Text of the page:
Sustainable Farming in Nigeria

Encouraging farming in Urban centres through sustainable systems.

As a developing nation, agriculture is important to Nigeria. Livestock farming, fish farming, forestry, and crop production make up the agricultural sector. Crop production accounts for 87% of the products from the sector. To end extreme poverty, agriculture can increase earnings and ensure food security.

A study by the world bank in 2016 revealed that 65% of poor adults make their living through agriculture. Agriculture contributed 22% to Nigeria’s GDP in 2021 (NBS). The sector employs over 36% of the labour force making it the largest employer of labour in Nigeria. 80% of farmers in Nigeria are Small Holder Farmers (SHF). Between 2016 – 2019, these SHFs produced 90% of Nigeria’s agricultural produces.

Nigeria’s agricultural sector faces several challenges. Firstly, because the supply of agricultural products cannot meet the demand, we import. Secondly, there is a shortage of value chain linkages in the sector. The seasonality of crops leads to a fluctuation in price. Furthermore, the location of farms in rural areas mitigates easy transportation. Then there is the problem of food storage which creates food wastage and shortage.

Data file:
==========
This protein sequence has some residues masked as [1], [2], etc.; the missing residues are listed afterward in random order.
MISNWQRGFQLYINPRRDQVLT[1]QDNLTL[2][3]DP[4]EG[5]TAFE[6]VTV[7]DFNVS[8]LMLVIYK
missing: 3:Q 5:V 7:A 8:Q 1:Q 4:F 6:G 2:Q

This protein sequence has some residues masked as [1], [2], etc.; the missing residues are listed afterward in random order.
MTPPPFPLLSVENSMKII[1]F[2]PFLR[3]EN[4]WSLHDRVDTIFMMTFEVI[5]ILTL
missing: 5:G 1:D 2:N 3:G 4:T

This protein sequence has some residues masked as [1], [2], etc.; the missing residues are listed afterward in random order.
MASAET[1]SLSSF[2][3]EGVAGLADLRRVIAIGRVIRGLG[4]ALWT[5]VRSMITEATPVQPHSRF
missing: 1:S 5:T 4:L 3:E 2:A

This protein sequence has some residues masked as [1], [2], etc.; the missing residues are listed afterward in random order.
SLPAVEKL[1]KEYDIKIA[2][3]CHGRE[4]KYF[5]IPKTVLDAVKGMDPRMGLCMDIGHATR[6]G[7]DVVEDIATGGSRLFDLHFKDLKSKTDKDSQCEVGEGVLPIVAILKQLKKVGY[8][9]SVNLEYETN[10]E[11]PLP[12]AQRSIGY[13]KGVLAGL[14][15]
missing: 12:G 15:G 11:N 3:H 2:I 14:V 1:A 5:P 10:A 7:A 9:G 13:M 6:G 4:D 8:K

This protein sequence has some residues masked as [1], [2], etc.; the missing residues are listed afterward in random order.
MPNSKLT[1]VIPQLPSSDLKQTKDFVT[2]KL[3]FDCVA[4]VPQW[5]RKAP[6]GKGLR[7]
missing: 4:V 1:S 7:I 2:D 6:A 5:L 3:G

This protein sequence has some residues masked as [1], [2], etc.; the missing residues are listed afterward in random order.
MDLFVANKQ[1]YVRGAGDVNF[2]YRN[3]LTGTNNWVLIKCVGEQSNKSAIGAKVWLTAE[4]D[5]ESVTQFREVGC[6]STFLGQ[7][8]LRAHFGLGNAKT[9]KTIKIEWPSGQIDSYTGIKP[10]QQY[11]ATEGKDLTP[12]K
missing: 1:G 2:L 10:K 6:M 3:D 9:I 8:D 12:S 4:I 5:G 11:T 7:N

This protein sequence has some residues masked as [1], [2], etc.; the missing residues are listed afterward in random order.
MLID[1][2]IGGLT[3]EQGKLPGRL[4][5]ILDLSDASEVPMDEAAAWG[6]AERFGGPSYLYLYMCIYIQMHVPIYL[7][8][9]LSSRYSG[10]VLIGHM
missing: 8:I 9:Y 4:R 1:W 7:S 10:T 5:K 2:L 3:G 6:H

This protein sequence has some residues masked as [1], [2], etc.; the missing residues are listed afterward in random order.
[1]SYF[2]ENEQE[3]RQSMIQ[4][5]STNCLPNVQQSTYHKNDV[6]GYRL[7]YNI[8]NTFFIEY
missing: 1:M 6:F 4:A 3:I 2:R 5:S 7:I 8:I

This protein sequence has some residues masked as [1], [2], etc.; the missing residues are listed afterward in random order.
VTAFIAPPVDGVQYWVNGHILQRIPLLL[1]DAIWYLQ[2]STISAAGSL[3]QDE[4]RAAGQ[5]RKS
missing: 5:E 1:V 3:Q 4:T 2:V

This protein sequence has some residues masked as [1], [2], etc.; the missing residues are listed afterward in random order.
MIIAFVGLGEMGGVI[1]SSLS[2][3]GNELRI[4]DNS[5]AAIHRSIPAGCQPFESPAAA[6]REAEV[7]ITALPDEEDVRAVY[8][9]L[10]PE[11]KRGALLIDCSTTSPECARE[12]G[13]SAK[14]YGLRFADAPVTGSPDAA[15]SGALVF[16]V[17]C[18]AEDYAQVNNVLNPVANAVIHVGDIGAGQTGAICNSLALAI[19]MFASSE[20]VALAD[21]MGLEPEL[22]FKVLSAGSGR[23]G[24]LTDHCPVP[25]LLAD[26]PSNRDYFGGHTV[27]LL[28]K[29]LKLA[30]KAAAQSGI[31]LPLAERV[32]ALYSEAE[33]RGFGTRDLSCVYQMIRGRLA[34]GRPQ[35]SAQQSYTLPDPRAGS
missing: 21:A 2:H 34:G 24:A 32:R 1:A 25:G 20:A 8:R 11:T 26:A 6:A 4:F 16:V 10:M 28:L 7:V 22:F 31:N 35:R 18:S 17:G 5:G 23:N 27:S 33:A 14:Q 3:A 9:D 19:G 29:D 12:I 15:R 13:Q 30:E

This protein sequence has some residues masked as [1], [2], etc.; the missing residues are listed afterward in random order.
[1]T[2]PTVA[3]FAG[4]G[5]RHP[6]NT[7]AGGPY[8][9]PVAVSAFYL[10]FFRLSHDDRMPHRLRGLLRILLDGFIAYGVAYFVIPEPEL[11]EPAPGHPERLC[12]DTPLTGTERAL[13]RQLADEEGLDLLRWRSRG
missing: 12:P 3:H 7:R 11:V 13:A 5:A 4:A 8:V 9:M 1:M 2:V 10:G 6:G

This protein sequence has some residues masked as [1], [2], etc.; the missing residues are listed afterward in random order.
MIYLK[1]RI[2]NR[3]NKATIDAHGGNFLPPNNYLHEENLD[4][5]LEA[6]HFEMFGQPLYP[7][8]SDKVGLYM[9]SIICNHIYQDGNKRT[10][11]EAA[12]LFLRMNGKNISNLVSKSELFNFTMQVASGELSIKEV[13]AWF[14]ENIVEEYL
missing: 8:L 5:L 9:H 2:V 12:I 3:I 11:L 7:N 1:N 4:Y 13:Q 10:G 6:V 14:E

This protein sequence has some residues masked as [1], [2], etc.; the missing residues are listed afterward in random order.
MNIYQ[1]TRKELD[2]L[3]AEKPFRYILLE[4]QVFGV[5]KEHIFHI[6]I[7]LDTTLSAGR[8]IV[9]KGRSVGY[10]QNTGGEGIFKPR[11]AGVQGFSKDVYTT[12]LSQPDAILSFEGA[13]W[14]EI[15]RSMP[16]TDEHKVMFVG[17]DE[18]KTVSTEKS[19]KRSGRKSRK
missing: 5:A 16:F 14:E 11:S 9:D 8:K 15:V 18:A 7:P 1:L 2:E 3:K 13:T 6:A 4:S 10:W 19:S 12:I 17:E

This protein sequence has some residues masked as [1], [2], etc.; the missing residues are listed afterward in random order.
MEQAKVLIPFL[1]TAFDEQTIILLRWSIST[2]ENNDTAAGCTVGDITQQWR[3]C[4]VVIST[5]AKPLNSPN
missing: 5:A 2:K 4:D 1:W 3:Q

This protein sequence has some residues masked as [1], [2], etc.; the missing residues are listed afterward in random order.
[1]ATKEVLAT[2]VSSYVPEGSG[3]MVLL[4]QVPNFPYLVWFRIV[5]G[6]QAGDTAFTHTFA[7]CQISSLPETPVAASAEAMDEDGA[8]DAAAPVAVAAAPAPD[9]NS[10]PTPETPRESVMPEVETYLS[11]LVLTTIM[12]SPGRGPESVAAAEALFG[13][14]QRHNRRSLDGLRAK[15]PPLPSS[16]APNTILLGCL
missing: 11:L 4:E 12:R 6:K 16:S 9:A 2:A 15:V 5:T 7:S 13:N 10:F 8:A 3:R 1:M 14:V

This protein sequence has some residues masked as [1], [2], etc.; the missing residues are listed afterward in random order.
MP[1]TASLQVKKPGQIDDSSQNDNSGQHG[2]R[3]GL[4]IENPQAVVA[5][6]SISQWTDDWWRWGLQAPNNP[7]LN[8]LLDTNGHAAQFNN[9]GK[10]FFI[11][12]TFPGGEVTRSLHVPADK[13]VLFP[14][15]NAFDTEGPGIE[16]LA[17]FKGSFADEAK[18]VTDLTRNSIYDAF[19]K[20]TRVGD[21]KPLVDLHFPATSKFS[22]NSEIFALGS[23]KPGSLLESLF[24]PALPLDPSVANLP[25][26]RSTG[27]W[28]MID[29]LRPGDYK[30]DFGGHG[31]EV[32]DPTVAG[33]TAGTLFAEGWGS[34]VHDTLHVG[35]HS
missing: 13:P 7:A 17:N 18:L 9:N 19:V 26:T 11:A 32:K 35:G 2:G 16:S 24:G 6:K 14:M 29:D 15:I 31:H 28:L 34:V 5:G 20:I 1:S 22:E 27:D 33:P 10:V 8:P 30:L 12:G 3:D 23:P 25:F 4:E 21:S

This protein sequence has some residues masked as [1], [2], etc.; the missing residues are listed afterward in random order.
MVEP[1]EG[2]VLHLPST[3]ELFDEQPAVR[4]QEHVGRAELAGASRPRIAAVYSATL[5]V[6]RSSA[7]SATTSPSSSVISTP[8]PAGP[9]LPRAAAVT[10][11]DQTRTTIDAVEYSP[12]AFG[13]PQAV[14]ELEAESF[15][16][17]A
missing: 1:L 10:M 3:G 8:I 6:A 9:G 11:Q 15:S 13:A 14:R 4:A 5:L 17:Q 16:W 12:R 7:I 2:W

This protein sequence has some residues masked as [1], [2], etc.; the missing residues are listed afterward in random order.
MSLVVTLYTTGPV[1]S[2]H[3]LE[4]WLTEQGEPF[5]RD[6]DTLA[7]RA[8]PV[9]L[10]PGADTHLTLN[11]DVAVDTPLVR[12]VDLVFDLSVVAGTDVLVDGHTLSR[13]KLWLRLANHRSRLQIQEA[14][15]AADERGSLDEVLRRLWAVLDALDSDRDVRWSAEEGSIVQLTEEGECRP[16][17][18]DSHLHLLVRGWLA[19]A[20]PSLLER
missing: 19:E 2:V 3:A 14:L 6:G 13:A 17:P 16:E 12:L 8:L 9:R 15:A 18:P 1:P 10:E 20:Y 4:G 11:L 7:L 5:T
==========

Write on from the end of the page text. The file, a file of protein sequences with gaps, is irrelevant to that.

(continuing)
The Solution

Samson Ogbole the founder of “Soilless Farm” and an i-FAIR participant, has developed a sustainable solution to address some of the sector’s challenges. The soilless farm solution will promote the growth of SHFs. This is done through the use of a hydroponics system that would ensure all-year-round vegetable growth in urban areas. The hydroponic system is a 1.5m by 1m grow system with the capacity to grow 500 vegetable plants (100kg of vegetables) per month.

The problem with crop seasonality is solved by cultivating vegetables all year round. Furthermore, by selling these vegetables, these SHFs would increase their earnings.


The Innovation Fellowship for Aspiring Inventors and Researchers (i-FAIR) is an innovation-focused initiative. It focuses on raising a generation of innovators, inventors, and researchers in Nigeria. The fellowship training takes place for 6 months. The fellowship provides workspace, equipment, and monitoring for participants. This will enable the participants to transform ideas into inventions, innovations into solutions and prototypes, ready for industrial uptake. During the Innovation Fellowship for Aspiring Researchers (i-FAIR), Samson, under the mentorship and support of experts from the fellowship, was able to develop a working product.

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